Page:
Wednesday, May 18, 2011

Black Sheep interviews Will Ferrell

An interview with Will Ferrell

When I think Will Ferrell, I think two things right away. The first thing I think is hilarious. Whether it’s back in his Saturday Night Live days or from films like ANCHORMAN or TALLADEGA NIGHTS or even one-off projects like his one-man show on Broadway, where he took on George W. Bush in You’re Welcome America: One Final night with George W. Bush. The other thing I think of instantly when I think of Will Ferrell is how freakishly tall he is. After meeting him in person though, I can say that everything I thought I knew about Will Ferrell is wrong.

First of all, he is only 6’3”. Sure, that is still tall but for some reason, I always imagined him as a giant. Maybe it’s the whole ELF thing. More importantly though, sitting down to interview Ferrell is actually quite a sobering experience. That said, this might have something to do with the tone of the film he is promoting. EVERYTHING MUST GO is most certainly not a comedy and Ferrell wants to ensure we are all clear on that ahead of time.

“I think there was some confusion with STRANGER THAN FICTION. I kept talking about it being a drama that was funny,” Ferrell explains of his 2006 film when we meet at the Toronto International Film Festival. “All the marketing people were like, ‘Stop! It’s a comedy.’ So I want it to be clear this time.”

I’ve seen EVERYTHING MUST GO. It’s definitely clear. Ferrell plays Nick Halsey, an alcoholic whose drinking problems have gotten him fired from his job after many years of service. On the day he loses his job, he stops off at a convenience store to make sure he has plenty of beer and then heads home to his wife. When he arrives though, he finds all of his belongings strewn across his lawn, the locks changed and his wife long gone. Nick has had better days.

When one thinks depressed boozer, one does not automatically go to Ferrell in their head. Ferrell on the other hand, sees this departure as a natural progression. “A rock band wants to make their second album different than their first and their third different from their second and I think that’s what you’re always seeking as an actor too,” Ferrell tells me. And what of that pesky audience expectation he has been building all this time? “I don’t feel burdened by that. It is actually refreshing to do such a low key performance.”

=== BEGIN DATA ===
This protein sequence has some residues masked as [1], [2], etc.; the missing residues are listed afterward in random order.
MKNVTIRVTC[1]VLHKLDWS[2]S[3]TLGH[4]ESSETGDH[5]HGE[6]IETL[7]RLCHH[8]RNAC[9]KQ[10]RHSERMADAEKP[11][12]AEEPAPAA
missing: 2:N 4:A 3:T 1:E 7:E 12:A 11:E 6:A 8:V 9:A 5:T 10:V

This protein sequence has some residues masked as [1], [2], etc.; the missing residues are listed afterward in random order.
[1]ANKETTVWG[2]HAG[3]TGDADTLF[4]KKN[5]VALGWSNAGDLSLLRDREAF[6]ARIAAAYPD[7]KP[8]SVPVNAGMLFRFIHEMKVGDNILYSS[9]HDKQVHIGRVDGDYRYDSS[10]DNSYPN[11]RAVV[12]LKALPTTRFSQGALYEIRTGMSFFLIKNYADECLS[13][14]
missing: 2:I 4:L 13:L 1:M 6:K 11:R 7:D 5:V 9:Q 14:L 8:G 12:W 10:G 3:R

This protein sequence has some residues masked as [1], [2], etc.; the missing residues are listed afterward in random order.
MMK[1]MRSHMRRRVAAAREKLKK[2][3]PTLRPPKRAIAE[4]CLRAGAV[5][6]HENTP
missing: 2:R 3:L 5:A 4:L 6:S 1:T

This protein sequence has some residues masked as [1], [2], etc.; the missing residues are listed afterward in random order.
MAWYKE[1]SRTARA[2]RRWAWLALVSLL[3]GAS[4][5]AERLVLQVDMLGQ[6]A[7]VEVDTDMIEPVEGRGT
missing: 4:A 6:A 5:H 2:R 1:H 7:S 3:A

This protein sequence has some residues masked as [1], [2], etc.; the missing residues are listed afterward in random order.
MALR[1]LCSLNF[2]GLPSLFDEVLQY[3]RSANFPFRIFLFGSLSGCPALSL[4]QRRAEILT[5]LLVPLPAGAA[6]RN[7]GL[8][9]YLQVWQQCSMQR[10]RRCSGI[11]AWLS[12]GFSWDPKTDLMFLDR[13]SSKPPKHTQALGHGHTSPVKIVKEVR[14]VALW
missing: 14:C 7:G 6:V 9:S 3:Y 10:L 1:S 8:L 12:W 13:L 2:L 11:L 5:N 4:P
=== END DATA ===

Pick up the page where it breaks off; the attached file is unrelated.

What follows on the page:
When Ferrell says “low key”, it might help to contextualize a bit further what he means. After Nick realizes what is going on, he proceeds to spend the next few days sitting out on his front lawn amongst all his belongings, drinking constantly. It requires him to play fairly subdued the majority of the time. “Most of the stuff I’ve done has been heightened and overplayed at times,” Ferrell says, although to be fair, we all knew that already. “To get to be more subtle, to be more real, that was a gift.”

The gift of Nick Halsey originated in a short story by Raymond Carver, entitled “Why Don’t You Dance?” It was adapted for film and directed by first time filmmaker, Dan Rush (shown with Ferrell above). The story was drastically expanded from its original form and finds Nick selling his stuff to anyone who will take it and finding solace in two unlikely and completely different neighbours (Rebecca Hall and Christopher Jordan Wallace), both just as lonesome and lost as he is.

It’s this incredible skill to tap into this emotion that I don’t really have. It was fun to be able to get there and surprise myself in this movie,” Ferrell tells of his darker moments in the film, certainly a great feat for any funny man. “I really loved this experience. This was one of the most gratifying movies I’ve gotten to work on.”

Not to worry Ferrell fans. He returns to comedy later this year in CASA DE MI PADRE, as a Mexican rancher navigating his ranch through financial peril. (I’m already laughing.) In the meantime, EVERYTHING MUST GO rolls out into North American theatres this summer. And about that insistence about it being a drama thing from earlier …

I refuse to label it like that even. I just think it's a great story. It’s a story that is true to life and life has moments that are funny, life has moments that are sad and life has moments that are ambiguous. It’s not a neat, little package and that’s what this movie is.”


humanprojector said...

Thanks for this. I loved Everything must go, like I have loved Stranger than paradise and Melinda & Melinda(an unsung Allen film). Ferrel is the man. Much of his acting is strengthened by his human charm and a very relatable air, and this film taps this aspect damn well.

Black Sheep said...

I also thoroughly enjoyed Stranger than Fiction and, to a much lesser degree, Melinda and Melinda. Ferrell was a pleasure to speak with and clearly takes his craft seriously.